There are so many different classes of tires now as well. There are low rolling resistance tires, and those likely trade off traction for superior gas mileage. I'm guessing that the Ecopia series might be along those lines. Tires that ride quieter and smoother usually aren't low rolling resistance. Then there are winter tires. Some sports car sizes also have a softer summer tire that grips well, but wears quickly. All terrain tires are noisier and not as comfortable, but will grip better in loose dirt, gravel and mud. Some tires are hybrids--something like the Yokohama Geolandar A/T G015 is sturdy enough to use on all terrain, yet (according to user reviews) still provides an acceptably comfortable and quiet highway ride.

It's up to us to decide what we want in a replacement tire, based on how we use our CR-Vs, so someone's idea of a great highway tire may not be suitable in northern climates in the winter, and would not do well in offroad conditions.

Would I like winter tires? Sure, but we don't get enough winter weather here anymore to make it worthwhile. And who needs winter tires when you're stuck in a traffic jam for 45 minutes and barely moving at all? 😁 Seriously though, we only have a handful of "snow events" each year, and our locales salt the roads so heavily that I worry more about rust eating my cars than any occasional icy or snowy patches. Even on my old tires, though, the '09 pulled through a really heavy snowfall like butter--I'd never had one with traction control before, and this thing was great even on half-worn tires. My '97 did not do well with those dangerous Toyo Extensas I had--they were terribly slick even on dry roads, would break loose at half throttle on a wet road, and were absolutely squirrelly when trying to get moving in an inch of snow...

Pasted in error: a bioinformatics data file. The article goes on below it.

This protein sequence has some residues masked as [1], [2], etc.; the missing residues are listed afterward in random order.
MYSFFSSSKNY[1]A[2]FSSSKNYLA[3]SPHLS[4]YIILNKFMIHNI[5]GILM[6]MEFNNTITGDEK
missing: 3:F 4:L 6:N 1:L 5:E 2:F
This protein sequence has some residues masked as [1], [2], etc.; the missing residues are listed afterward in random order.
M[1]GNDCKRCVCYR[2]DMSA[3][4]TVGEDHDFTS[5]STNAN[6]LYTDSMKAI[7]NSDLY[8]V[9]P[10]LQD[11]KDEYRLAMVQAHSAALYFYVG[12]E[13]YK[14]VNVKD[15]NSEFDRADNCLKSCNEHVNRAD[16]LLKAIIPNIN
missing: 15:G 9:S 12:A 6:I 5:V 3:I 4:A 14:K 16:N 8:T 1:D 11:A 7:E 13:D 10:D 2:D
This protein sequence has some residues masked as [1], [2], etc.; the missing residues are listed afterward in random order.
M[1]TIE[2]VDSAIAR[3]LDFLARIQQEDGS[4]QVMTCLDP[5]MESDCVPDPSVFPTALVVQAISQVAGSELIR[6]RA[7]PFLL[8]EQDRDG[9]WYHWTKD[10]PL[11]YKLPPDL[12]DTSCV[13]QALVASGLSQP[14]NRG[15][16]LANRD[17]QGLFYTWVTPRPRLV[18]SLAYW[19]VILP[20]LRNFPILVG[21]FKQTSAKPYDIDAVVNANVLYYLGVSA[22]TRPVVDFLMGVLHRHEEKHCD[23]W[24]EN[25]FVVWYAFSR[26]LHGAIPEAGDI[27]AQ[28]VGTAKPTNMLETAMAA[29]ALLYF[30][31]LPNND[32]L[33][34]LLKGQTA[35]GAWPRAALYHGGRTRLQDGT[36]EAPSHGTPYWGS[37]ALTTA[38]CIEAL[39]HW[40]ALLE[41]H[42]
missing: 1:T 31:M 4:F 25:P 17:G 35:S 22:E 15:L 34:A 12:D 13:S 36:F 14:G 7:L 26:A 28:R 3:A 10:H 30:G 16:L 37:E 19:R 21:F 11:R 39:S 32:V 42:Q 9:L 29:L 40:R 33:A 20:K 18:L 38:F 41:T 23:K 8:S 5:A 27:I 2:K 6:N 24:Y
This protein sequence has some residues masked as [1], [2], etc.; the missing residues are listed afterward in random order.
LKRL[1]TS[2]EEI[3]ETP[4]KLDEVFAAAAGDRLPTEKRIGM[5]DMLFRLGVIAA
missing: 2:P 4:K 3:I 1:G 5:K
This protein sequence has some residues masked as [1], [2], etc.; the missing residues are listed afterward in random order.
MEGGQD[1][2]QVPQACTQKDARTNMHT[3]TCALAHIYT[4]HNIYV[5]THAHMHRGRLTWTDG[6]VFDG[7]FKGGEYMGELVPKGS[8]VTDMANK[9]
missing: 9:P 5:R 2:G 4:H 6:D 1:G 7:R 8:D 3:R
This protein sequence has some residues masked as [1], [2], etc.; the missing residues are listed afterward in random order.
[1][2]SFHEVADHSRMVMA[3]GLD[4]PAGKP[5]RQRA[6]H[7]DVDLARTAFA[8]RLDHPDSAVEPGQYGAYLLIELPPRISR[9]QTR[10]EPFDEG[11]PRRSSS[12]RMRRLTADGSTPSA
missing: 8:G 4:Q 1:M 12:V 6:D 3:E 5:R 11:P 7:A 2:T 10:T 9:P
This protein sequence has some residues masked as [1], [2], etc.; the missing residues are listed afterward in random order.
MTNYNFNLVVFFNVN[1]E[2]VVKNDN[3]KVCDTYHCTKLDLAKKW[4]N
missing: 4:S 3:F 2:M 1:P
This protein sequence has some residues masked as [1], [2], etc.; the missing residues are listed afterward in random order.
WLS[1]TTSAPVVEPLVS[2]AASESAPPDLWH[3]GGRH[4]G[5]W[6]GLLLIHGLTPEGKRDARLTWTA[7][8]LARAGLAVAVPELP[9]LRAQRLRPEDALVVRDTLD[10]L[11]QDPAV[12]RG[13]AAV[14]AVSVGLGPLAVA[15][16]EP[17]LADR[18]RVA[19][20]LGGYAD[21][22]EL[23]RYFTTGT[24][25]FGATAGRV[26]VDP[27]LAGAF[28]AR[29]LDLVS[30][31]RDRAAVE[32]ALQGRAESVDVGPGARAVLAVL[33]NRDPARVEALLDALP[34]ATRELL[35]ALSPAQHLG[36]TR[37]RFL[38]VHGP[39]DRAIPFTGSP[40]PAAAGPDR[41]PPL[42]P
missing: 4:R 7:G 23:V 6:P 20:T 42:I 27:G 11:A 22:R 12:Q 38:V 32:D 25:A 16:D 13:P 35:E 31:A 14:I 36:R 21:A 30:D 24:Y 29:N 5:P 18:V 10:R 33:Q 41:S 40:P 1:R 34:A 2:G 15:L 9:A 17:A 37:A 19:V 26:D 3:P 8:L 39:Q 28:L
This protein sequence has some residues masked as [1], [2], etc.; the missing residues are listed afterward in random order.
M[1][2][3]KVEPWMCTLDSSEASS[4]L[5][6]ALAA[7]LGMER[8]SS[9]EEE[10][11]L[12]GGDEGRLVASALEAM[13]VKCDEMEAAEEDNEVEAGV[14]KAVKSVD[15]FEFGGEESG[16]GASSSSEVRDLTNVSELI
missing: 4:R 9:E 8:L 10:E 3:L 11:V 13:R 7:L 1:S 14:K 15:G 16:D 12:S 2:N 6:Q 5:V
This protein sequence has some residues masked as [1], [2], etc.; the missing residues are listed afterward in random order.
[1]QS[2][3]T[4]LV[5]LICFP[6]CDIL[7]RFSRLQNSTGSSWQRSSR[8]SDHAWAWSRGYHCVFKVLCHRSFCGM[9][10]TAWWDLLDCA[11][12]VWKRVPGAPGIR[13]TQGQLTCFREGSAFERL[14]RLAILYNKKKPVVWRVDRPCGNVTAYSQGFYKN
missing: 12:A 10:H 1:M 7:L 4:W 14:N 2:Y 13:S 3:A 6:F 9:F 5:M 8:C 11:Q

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Honda just chooses a mid-grade general purpose tire that is cost effective (OK, cheap), rides well enough, and helps get the EPA numbers.
I bought two Citroën vans this year. Cheap utilitarian vehicles but bundled with Michelin Energy Saver+ tires from the factory. I took a trip to Germany right away and was amazed by the quietness and balance, even at 100+ mph. I checked the price - €120 a pop for 195/65R16, I have usually paid half of that for this size.
 

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Discussion Starter #7
So the fact that AWD is design for poor weather conditions has no effect on which tires Honda chooses? That is like saying its OK to put passenger tires on a 3/4 ton pickup... yes you can do it, and it will save money, and it will drive OK for awhile, but those tires are UNSAFE for the intended purpose of the vehicle.

I know Winter tires are the best - I've had them before.

I also know that selling an AWD CRV in Michigan with the WORST all-season tires ever created is BAD BUSINESS.

The way Honda markets their vehicles, which caused me to spend my money on this CRV, is that SAFETY COMES STANDARD - until it snows, that is... now its just an "optional extra" that I need to buy... Really - I can't describe how poorly it drives in the snow and I've driven in snow all my life.

You guys have been drinking way too much Kool-aid.
 

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That's completely irrelevant, @gnonne. The fact that there's a system in place, marketing or governmental, which allows the illusion of All-Season tires being ANYTHING else than summer tires with more rugged look being communicated to end users is the actual issue.

It's okay if you do it in subtropic but in big countries like the US where you have from extreme heat year round to extreme cold for months it's just downright criminal.
 

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Discussion Starter #9
Ok, so its not Honda's fault... they are just playing the same game as everyone else....

I was hoping they were better than that.